Ethiopia Detains over 250 Oromia Civilians
2006/09/04Ethiopian authorities have arbitrarily detained over 250 civilians from Oromia region in recent days, among those arrested are high secondary school students and at least two elders people over the age of 70, amnesty International said.
According to Amnesty a member of parliament for the opposition Oromo National Congress, Irena Iticha, is also arrested.
The arrests reportedly occurred after students and other civilians protested against the Ethiopian government’s programme of redistribution land to members of the Ethiopian ruling party, the Ethiopian People’s Revolutionary Democratic Front (EPRDF).
However, it is feared that the detainees are being targeted because they are members of the Oromo ethnic group. The group has suffered a pattern of human rights abuses at the hands of the authorities.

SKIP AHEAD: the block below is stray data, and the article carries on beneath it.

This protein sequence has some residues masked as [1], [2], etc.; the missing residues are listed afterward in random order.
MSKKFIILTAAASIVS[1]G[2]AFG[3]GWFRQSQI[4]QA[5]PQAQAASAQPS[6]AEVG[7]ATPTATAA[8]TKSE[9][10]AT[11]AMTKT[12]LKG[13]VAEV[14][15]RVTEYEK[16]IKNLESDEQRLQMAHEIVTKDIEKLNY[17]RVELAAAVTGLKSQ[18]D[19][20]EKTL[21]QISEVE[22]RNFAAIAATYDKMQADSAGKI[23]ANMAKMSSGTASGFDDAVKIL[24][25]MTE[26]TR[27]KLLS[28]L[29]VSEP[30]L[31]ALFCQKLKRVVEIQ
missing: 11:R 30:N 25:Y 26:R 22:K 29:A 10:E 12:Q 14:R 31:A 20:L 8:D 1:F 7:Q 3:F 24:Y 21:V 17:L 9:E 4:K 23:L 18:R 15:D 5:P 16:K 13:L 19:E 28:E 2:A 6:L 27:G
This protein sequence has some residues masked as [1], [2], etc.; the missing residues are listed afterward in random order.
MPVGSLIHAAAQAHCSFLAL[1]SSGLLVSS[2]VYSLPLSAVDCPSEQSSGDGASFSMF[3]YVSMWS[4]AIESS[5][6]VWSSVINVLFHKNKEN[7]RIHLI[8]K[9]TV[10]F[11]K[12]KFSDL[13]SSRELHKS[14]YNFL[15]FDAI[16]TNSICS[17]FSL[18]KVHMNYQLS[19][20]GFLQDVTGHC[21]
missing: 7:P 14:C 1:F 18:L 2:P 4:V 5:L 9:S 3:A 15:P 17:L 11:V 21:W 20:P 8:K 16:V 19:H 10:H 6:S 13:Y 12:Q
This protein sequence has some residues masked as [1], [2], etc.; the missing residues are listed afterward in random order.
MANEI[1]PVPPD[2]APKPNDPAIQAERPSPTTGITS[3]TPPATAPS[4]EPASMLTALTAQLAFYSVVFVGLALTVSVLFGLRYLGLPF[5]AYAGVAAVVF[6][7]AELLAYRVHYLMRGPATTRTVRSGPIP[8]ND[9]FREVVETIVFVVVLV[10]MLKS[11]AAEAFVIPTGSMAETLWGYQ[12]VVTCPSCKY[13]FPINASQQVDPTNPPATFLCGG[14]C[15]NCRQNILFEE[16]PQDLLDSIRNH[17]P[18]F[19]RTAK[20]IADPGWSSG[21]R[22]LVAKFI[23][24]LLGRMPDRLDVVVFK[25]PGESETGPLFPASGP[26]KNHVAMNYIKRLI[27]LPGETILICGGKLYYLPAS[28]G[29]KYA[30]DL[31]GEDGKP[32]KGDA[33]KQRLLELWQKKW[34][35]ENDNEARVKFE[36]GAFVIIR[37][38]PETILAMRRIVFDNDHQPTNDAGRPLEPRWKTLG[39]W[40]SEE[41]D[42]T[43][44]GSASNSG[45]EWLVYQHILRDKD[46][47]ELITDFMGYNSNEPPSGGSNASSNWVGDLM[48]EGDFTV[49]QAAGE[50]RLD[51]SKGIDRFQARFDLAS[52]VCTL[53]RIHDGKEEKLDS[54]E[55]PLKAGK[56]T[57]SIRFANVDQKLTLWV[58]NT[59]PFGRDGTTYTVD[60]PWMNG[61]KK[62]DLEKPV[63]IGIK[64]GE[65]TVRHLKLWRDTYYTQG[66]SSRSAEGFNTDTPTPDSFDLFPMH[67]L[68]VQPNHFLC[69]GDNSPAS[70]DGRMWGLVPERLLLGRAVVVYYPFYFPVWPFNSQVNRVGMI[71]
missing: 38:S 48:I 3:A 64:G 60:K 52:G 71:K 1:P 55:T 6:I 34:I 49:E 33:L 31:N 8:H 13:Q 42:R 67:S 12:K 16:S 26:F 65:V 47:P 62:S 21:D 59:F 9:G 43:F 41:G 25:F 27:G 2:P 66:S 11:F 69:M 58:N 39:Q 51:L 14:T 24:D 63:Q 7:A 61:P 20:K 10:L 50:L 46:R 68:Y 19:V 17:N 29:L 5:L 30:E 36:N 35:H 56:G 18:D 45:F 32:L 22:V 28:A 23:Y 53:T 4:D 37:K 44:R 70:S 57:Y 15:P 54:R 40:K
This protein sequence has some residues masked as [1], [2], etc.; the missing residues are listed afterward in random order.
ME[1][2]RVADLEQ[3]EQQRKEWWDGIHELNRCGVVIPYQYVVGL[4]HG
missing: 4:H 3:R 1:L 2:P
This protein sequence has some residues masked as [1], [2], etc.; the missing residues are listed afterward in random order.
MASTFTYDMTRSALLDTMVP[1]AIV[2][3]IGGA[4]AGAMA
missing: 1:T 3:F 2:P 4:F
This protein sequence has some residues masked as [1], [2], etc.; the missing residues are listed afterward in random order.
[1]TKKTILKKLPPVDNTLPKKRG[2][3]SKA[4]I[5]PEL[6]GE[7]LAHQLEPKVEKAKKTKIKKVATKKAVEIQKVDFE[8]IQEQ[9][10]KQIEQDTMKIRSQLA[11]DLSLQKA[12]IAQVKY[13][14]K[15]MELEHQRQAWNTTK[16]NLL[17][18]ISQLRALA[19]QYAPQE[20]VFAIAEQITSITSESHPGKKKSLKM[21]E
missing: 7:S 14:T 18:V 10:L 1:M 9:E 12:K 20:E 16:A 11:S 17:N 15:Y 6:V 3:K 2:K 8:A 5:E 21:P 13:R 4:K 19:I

“The detainees are being held at three locations: Sankele Police Training Centre, Ormat Military site and Ambo Police Station. None of those arrested has been charged, the press release stated.
The Ethiopian government has been engaged in an ongoing conflict with the Oromo Liberation Front (OLF) and there have been several incidents in the Oromia region over the past two years which have led to arrests, detentions and sometimes killings and torture.
In November and December 2005, following demonstrations which were largely peaceful, several thousand students and others were detained incommunicado without charge or trial. A few thousand are still believed to be held in different prisons and police stations, with only a few so far brought to court and charged. Several demonstrators were reportedly shot dead by the security forces, and many were allegedly tortured or ill-treated, particularly in Ambo palace prison and Sankele police camp.
In January 2006, further anti-government protests led to the arrest of several thousands students. Several demonstrators were also reportedly shot dead and others wounded by the security forces. Many protesters were beaten by police. Some detainees were released, but the whereabouts of many of the others, some taken to remote rural prisons, are not known.
More information can be found at: http://web.amnesty.org/library/Index/ENGAFR250252006